At first sight, there would appear to be much common ground between the CPGB and Workers Power. For example in a recent article WP states that the SWP and Socialist Party in England and Wales “repel generation after generation of activists through their bureaucratic regimes, in which members cannot organise within the party to change policy or hold their leaderships to account”. It also declares that “Workers Power has always recognised that the path to a revolutionary party will not come simply through individual recruitment to a small, mainly propaganda-focused, group like our own. We are always seeking avenues to work with other forces and to debate and agree revolutionary policy with them. We believe a revolutionary party will come into being not through recruiting ones and twos, but through ‘the fusion of communism and the working class movement’ (Lenin).”[10]

WP’s international grouping, the League for a Fifth International, states in its online article, ‘The method and principles of communist organisation’: “Where no revolutionary communist party exists, the first duty of communists is to fight for its formation. This obliges communists to unite their forces in a pre-party organisation of struggle.” To that end, as well as individual recruitment, there must be merger with other “propaganda societies”.[11]

However, it warns: “Where these organisations are propaganda societies without the masses, the strictest and most intransigent attitude is necessary on questions of programme.” In other words, only the Workers Power “version” of Marxism will do. It is not a question of agreement over the fundamentals, but the agreement, at least in public, to every dot and comma, take it or leave it, of every WP/LFI policy.

The same document rejects the “criminal abuse of the term ‘democratic centralism’ by the Stalinist bureaucracy, both in the former USSR and in contemporary capitalist China, to excuse a totalitarian regime of bureaucratic centralism in which all democratic rights, all debate and discussion, all attempts to subordinate the actions of the leadership to the interests and wishes of the workers is choked off through police terror” (point 40).

Point 41 continues: “By contrast with this perversion, democratic centralism involves both the fullest internal democracy and debating of disputed questions, and disciplined common action in the implementation of party decisions.”

This too appears all very well - until you realise that one essential element is missing. WP openly states that internal democracy ought not to extend to the right to publicly criticise the leadership or publicly declare disagreement over policy. This, combined with its “intransigent attitude” towards any slight divergence from its programme, means in practice that no substantial unification can take place. No minority ought to be expected to accept that any views it holds in contradiction to those of the leadership will be permanently suppressed outside the narrow confines of the organisation.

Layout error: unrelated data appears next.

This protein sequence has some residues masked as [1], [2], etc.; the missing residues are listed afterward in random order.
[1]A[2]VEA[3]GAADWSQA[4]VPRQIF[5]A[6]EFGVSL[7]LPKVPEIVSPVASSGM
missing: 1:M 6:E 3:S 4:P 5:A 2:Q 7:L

This is not only wrong in principle, but antithetical to the entire communist project. Socialism must be the act of the class itself, yet the proletariat cannot rule unless it is able to grasp every shade of opinion and has knowledge of every possible weakness in the leadership line.

That brings me to my final criticism of comrades Hardy and Strafford, who write: “Lewis’s suggestion to the ex-Workers Power members was that they should have stayed in our group and carried on a protracted faction fight and broken discipline in public. If they had followed his advice, it would have resulted in a demoralising year of internal struggle, as well as bitter acrimony from their former comrades, for flouting the group’s rules on public debate. Advocating breaking party rules just because you don’t agree with them strikes the ex-WP members as unprincipled.”

Undemocratic rules are there to be broken, comrades. Surely that is ABC for revolutionaries.


1 . www.workerspower.co.uk/2012/05/a-new-anticapitalist-initiative.

2 . Quoted in ‘Rival CNWP launchedWeekly Worker November 19 2009.The ‘Call for an Anti-Capitalist Party’ has now disappeared without trace from the WP website.

3 . http://louisproyect.wordpress.com/2012/04/14/a-simple-proposal-for-a-new-anticapitalist-left.

4 . ‘Rival CNWP launched’ Weekly Worker November 19 2009.

5 . Letters Weekly Worker May 10.

6 . ‘New anti-capitalist initiative: a hopeful start’: www.permanentrevolution.net/entry/3400.

7 . Letters Weekly Worker May 10.

8 . Ibid.

9 . www.cpgb.org.uk/pdf/draft_programme_2010.pdf.

10. www.workerspower.co.uk/2012/05/a-new-anticapitalist-initiative.

11. www.fifthinternational.org/content/method-and-principles-communist-organisation.